Cost of preventing workplace heat-related illness through worker breaks and the benefit of climate-change mitigation

Takakura Ju, Fujimori S, Takahashi K, Hijioka Y, Hasegawa T, Honda Y, & Masui T (2017). Cost of preventing workplace heat-related illness through worker breaks and the benefit of climate-change mitigation. Environmental Research Letters 12 (6): e064010. DOI:10.1088/1748-9326/aa72cc.

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Abstract

The exposure of workers to hot environments is expected to increase as a result of climate change. In order to prevent heat-related illness, it is recommended that workers take breaks during working hours. However, this would lead to reductions in worktime and labor productivity. In this study, we estimate the economic cost of heat-related illness prevention through worker breaks associated with climate change under a wide range of climatic and socioeconomic conditions. We calculate the worktime reduction based on the recommendation of work/rest ratio and the estimated future wet bulb glove temperature, which is an index of heat stresses. Corresponding GDP losses (cost of heat-related illness prevention through worker breaks) are estimated using a computable general equilibrium model throughout this century. Under the highest emission scenario, GDP losses in 2100 will range from 2.6 to 4.0% compared to the current climate conditions. On the other hand, GDP losses will be less than 0.5% if the 2.0 °C goal is achieved. The benefit of climate-change mitigation for avoiding worktime loss is comparable to the cost of mitigation (cost of the greenhouse gas emission reduction) under the 2.0 °C goal. The relationship between the cost of heat-related illness prevention through worker breaks and global average temperature rise is approximately linear, and the difference in economic loss between the 1.5 °C goal and the 2.0 °C goal is expected to be approximately 0.3% of global GDP in 2100. Although climate mitigation and socioeconomic development can limit the vulnerable regions and sectors, particularly in developing countries, outdoor work is still expected to be affected. The effectiveness of some adaptation measures such as additional installation of air conditioning devices or shifting the time of day for working are also suggested. In order to reduce the economic impacts, adaptation measures should also be implemented as well as pursing ambitious climate change mitigation targets.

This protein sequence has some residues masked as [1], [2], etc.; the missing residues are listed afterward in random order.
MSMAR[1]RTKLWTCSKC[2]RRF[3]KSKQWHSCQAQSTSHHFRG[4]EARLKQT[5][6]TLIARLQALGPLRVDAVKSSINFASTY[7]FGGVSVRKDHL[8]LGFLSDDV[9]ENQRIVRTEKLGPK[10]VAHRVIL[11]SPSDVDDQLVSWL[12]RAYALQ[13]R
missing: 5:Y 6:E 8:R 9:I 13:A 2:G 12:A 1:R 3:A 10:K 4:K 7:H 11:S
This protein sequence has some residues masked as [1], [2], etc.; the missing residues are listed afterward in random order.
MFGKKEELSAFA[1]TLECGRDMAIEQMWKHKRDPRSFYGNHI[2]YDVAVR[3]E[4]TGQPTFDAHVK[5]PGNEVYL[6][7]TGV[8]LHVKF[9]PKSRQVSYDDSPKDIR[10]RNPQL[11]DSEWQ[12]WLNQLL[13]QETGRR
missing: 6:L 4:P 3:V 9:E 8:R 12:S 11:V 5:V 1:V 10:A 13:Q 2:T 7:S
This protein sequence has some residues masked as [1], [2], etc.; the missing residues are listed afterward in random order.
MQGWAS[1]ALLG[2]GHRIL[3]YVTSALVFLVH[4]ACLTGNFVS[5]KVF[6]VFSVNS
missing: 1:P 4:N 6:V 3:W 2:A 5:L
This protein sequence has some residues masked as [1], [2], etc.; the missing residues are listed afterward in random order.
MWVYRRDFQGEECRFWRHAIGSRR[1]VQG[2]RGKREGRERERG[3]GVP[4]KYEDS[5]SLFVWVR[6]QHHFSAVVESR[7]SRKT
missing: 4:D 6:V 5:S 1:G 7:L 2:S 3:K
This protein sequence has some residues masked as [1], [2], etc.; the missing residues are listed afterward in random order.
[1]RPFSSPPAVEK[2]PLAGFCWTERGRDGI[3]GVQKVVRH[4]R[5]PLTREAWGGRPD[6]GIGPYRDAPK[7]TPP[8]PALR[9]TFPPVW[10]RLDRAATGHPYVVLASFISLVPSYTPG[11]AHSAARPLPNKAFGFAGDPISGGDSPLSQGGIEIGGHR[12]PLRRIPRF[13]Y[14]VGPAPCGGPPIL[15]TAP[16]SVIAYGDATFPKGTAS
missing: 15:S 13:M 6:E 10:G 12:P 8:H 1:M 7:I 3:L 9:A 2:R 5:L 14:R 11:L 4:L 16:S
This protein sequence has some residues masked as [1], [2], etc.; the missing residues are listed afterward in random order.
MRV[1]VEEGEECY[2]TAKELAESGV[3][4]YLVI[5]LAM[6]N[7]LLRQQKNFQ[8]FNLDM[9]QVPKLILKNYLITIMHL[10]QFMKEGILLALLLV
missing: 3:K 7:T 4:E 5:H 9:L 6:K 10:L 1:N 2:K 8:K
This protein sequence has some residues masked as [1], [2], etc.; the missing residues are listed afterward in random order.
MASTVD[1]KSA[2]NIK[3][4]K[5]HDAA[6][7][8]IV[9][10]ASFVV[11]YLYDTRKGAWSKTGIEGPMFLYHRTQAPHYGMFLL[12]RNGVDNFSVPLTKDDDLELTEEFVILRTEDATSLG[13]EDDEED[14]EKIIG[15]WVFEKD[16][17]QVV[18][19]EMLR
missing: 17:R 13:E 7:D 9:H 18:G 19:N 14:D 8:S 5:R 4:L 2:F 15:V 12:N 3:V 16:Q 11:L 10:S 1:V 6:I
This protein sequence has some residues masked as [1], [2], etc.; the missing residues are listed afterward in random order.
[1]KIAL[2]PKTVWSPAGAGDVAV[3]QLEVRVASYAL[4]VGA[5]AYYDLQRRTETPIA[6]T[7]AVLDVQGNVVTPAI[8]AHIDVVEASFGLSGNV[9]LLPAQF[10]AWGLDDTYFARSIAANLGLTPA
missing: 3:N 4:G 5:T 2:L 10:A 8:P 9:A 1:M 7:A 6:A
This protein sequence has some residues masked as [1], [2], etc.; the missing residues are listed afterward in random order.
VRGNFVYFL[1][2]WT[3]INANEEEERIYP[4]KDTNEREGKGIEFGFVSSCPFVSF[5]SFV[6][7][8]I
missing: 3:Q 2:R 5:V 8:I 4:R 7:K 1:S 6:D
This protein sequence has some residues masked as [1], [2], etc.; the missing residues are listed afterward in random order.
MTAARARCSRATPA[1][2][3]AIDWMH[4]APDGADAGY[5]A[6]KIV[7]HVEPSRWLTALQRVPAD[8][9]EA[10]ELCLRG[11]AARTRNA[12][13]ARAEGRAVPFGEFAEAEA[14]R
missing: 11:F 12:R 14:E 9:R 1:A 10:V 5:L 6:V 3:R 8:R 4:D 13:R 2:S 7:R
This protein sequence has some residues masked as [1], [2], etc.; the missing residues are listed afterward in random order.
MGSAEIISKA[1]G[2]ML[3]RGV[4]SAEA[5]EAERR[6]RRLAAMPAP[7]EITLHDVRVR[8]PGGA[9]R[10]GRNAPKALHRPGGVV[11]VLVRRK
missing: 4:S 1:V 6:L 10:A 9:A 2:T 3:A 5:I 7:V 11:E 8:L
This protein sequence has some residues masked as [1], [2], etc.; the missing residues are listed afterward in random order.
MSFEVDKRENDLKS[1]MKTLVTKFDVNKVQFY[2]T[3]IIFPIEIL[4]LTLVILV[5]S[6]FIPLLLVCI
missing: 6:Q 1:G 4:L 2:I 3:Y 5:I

Item Type: Article
Research Programs: Energy (ENE)
Ecosystems Services and Management (ESM)
Depositing User: Luke Kirwan
Date Deposited: 13 Jun 2017 12:22
Last Modified: 13 Jun 2017 12:22
URI: http://pure.iiasa.ac.at/14667

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